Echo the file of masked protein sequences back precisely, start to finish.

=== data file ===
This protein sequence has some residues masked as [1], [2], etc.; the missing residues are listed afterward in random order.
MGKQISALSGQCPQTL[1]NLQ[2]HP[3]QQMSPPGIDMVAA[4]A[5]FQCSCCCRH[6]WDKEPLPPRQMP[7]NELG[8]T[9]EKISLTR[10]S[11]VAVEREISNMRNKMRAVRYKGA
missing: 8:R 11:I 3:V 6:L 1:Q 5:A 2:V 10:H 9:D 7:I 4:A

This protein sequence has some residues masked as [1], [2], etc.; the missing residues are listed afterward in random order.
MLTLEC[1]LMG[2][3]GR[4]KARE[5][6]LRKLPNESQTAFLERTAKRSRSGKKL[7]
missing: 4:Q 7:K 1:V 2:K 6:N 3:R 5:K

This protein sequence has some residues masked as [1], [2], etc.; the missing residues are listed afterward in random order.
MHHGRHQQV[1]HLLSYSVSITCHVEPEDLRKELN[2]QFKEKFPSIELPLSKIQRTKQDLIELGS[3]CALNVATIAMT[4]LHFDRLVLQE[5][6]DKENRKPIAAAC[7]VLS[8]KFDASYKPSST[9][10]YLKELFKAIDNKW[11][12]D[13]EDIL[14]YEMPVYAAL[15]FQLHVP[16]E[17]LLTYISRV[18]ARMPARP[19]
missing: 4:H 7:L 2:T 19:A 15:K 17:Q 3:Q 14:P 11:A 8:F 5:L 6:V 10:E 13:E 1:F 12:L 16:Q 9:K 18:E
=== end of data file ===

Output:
This protein sequence has some residues masked as [1], [2], etc.; the missing residues are listed afterward in random order.
MGKQISALSGQCPQTL[1]NLQ[2]HP[3]QQMSPPGIDMVAA[4]A[5]FQCSCCCRH[6]WDKEPLPPRQMP[7]NELG[8]T[9]EKISLTR[10]S[11]VAVEREISNMRNKMRAVRYKGA
missing: 8:R 11:I 3:V 6:L 1:Q 5:A 2:V 10:H 9:D 7:I 4:A

This protein sequence has some residues masked as [1], [2], etc.; the missing residues are listed afterward in random order.
MLTLEC[1]LMG[2][3]GR[4]KARE[5][6]LRKLPNESQTAFLERTAKRSRSGKKL[7]
missing: 4:Q 7:K 1:V 2:K 6:N 3:R 5:K

This protein sequence has some residues masked as [1], [2], etc.; the missing residues are listed afterward in random order.
MHHGRHQQV[1]HLLSYSVSITCHVEPEDLRKELN[2]QFKEKFPSIELPLSKIQRTKQDLIELGS[3]CALNVATIAMT[4]LHFDRLVLQE[5][6]DKENRKPIAAAC[7]VLS[8]KFDASYKPSST[9][10]YLKELFKAIDNKW[11][12]D[13]EDIL[14]YEMPVYAAL[15]FQLHVP[16]E[17]LLTYISRV[18]ARMPARP[19]
missing: 4:H 7:L 2:T 19:A 15:K 17:Q 3:Q 14:P 11:A 8:F 5:L 6:V 10:E 13:E 1:F 12:L 16:Q 9:K 18:E